The Maestro, The Man, and the Woman Unsung

What might Ma Annapurna Devi have written to Pandit Ravishankarji on his birthday, if she could? ❧

Dear Panditji,

Wishing you a very happy birthday today.

On 7th April 1920, you were born from the intellect of the Goddess Saraswati and the unseen passion of the lashing rains on a parched land, which waits ardently like a lover to be soaked in its godliness. When the celestial shower strikes its promised land, it births little saplings of hope, love and music that can only be felt and played by the soul of a musician.

I remember the day you came to my home and Baba gave my hand to you. We married and had Subho, who didn’t live to tell my tale and died while I was alive. A mother’s eyes can never dry from the pain of losing her own and the memory of you watching in marvel the little finger that Subho held tightly and finally the Sitar. A piece of my heart and soul ended that day. The pain and torment broke every inch of me beyond resurrection.

I changed my name to Annapurna Devi after getting married to you. Coming from a devout Bengali Muslim family and daughter of Ustad Allauddin Khan, my father saw me as a young girl playing the sitar. I was frightened of the consequences, but to my surprise he was pleased and decided to give me Talim from that day.

After our marriage we practiced together and did performances. I very soon could sense I was making you uncomfortable when the audience clapped for me. I stepped down from playing the sitar in public.

Your talent is boundless like the ocean that doesn’t know its own depth. As you became more successful, we were becoming distant. Our divorce was inevitable. Your world was large now, your accolades as much a weight on your shoulders as they were an honour. They dwarfed us, what we had together, and your responsibilities towards me.

I decided post our divorce to not talk to too many people but continue my Riyaz and teach students. I became a recluse. My meditative energy with the Sitar saw me through my dark tormented hours. I often forgot that I had the talent but as I saw the right notes being played in my loving students, among them Hariprasad Chaurasia, Nikhil Banerjee and so many who called me Ma, I felt connected to this art that was me. They took Talim from me and I felt anchored in my choppy seas, teaching, practising and being Ma to all of them.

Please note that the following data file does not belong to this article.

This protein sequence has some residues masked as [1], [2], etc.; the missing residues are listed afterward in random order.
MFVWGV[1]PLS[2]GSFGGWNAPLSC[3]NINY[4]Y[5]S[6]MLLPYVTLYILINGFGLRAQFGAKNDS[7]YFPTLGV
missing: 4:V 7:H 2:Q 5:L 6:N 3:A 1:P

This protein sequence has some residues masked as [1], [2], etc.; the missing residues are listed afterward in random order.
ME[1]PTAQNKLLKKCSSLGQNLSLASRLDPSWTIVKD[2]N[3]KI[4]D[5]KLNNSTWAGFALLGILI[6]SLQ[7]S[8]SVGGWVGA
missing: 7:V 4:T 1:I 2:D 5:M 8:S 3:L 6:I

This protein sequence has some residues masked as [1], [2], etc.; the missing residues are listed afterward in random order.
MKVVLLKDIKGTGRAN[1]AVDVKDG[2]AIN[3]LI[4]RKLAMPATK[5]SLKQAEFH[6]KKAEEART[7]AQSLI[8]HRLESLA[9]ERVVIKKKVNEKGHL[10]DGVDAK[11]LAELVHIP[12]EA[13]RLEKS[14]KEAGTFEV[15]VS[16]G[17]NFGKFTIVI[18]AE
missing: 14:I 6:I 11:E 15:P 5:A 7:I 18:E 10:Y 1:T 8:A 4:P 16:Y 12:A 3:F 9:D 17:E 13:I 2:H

On my dark stormy nights of memories, I remember you with all the love and also a deep sadness of having lost our Shubho, the beautiful innocent bridge that kept us connected, even if it was for a short while.

You were the only Indian to take Indian classical music to the rest of the world and create beautiful fusions we’ve never seen before, as you did with George Harrison of The Beatles.

I pray more Ravi Shankars are born to take the world by storm. As your wear the Mezraf to play your favourite Raag, I watch the splendour of your totality as an artist who is one with this transcendent spiritual medium. I do hope someday in another lifetime we both share a stage together to play our favourite Raag with our love, pain, and turmoil, our fingers cutting on the wires, bleeding for that perfect, infinite note. I hope a stage somewhere in the world will be lit with the fire of passion of this meditative space that belongs to both of us.

Happy birthday Panditji.

Annapurna Devi

This is a fictional letter between Ma Annapurna Devi and Pandit Ravishankar, both musical geniuses in their own right. Panditji got all the recognition he rightfully deserved, but Ma Annapurna did not. On his birthday, I felt that it apt that both be given their due, and that their story is worthy of knowing.

Here’s one of my favourite pieces by Panditji, a collaboration with Philip Glass: https://www.youtube.com/watch?v=QBB9d_tSZJA. For those who have not heard him, this is a great introduction!Follow my page for more articles like this every week.

Pandit Ravishankarji with George Harrison of The Beatles, Source: NYT
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